Carpal Tunnel Syndrome in Pregnancy

Carpal Tunnel Syndrome in Pregnancy

 

According to the NHS “, 60% of pregnant women may experience symptoms of carpal tunnel syndrome” but do you what is it and what can you do about it?

 

 

According to the Baby Centre UK, Carpal tunnel syndrome “is common in pregnancy. It happens when there is a build-up of fluid in the tissues in your wrist. This swelling squeezes a nerve, called the median nerve, that runs down to your hand and fingers, causing tingling and numbness.”  (2)

 

So, if you are pregnant and are experiencing tingling and/or swelling in your fingers and hands, numbness or discomfort or are finding that your grip is weaker and it is more difficult to move your fingers you need to be speaking to your health professional and seeking advice.

 

So I have Carpal Tunnel and want to exercise, what can I do?

 

Providing you have been cleared to exercise during your pregnancy then there are plenty of adaptations that can be made to help you continue to be active without making things worse, causing more harm or discomfort.

 

As there are degrees as to the severity of symptoms everyone’s situation will be different and therefore seeking guidance specifically for your needs is essential. However here is a selection of things that you can do to help when you are exercising!

 

Top Tips to keeping active with carpal tunnel syndrome

 

Tip 1

 

Wrist Braces – these can be worn during routine activities of daily living or during physical activities to help “relieve pressure on the nerve” (1) by keeping your wrists straight.

 

I would always recommend speaking to your GP first as they can advise you prior to these being bought or prescribed. They are available over the counter but the cost of correct advice is priceless!

 

Tip 2

 

Focus on your lower body  – It may sound obvious but if you are experiencing a lot of pain and restricted movements in your hands, avoid the moves that increase strain on your wrists such as holding dumbbells or floor work demanding weight bearing on your hands.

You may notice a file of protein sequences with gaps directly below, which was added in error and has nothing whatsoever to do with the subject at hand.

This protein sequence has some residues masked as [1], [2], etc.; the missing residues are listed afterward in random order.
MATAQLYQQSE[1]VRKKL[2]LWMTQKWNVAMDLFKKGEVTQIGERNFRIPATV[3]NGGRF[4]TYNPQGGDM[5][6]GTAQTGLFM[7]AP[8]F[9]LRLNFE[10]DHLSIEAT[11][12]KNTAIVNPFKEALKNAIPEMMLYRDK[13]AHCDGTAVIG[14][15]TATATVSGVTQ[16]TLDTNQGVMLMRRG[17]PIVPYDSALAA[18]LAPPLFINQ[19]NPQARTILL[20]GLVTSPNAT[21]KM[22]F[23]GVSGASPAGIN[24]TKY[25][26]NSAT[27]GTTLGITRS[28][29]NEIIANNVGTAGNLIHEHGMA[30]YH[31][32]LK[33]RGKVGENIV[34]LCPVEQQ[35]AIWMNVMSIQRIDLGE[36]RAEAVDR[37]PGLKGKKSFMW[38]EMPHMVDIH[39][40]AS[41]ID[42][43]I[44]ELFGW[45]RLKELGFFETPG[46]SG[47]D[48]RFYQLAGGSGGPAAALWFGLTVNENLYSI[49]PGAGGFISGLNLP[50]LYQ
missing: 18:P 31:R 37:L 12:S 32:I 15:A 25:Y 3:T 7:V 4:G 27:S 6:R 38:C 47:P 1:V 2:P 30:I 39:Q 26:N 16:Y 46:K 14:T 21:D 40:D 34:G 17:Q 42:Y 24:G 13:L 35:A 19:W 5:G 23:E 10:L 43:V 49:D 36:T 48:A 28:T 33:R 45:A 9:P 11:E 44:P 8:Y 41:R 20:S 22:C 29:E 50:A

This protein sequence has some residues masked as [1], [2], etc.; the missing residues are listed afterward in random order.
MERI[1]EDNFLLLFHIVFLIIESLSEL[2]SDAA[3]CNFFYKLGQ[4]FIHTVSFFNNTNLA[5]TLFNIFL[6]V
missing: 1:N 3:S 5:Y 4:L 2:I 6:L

You may want to consider focussing your training on your lower body such as your glutes as well as core strength and your pelvic floor – after all these muscle groups are super beneficial to train in pregnancy to help prepare for labour and delivery!

 

Tip 3

 

If you feel able to lightly train your upper body, again make sure you are medically cleared to do so, then “maintain the wrist in a neutral position to alleviate stress” (3). This may be done by wearing a wrist brace or splint if this has been prescribed.

Amanda Sinclair writes in Strength and Conditioning journal that:

 

“the most practical way to start or continue resistance training for the upper body may be through the use of resistance bands or tubing” rather than free weights or gym machines as “this reduces the need for gripping or placing a load in the palm of the hand.”  (3)

 

In practical terms, this may mean using a resistance band held to your forearm with tubing so that although the upper body can be worked, the load is not placed on wrists and wrist joints.

 

Remember that keeping active in pregnancy is a great way to help manage common pregnancy complaints and these should not be a barrier to you continuing to stay active  however only begin or continue to exercise if you have been cleared medically to do so and if you suspect you have carpal tunnel syndrome, please consult with your GP before continuing to exercise.

 

 

Resources

 

(1) www.nhs.uk/conditions/carpal-tunnel-syndrome/

 

 

(2) www.babycentre.co.uk/a549291/carpal-tunnel-syndrome-in-pregnancy-natural-remedies

 

(3) https://journals.lww.com/nsca-scj/Abstract/2006/12000/Adapting_Upper_Body_Resistance_Training_Exercises.4.aspx

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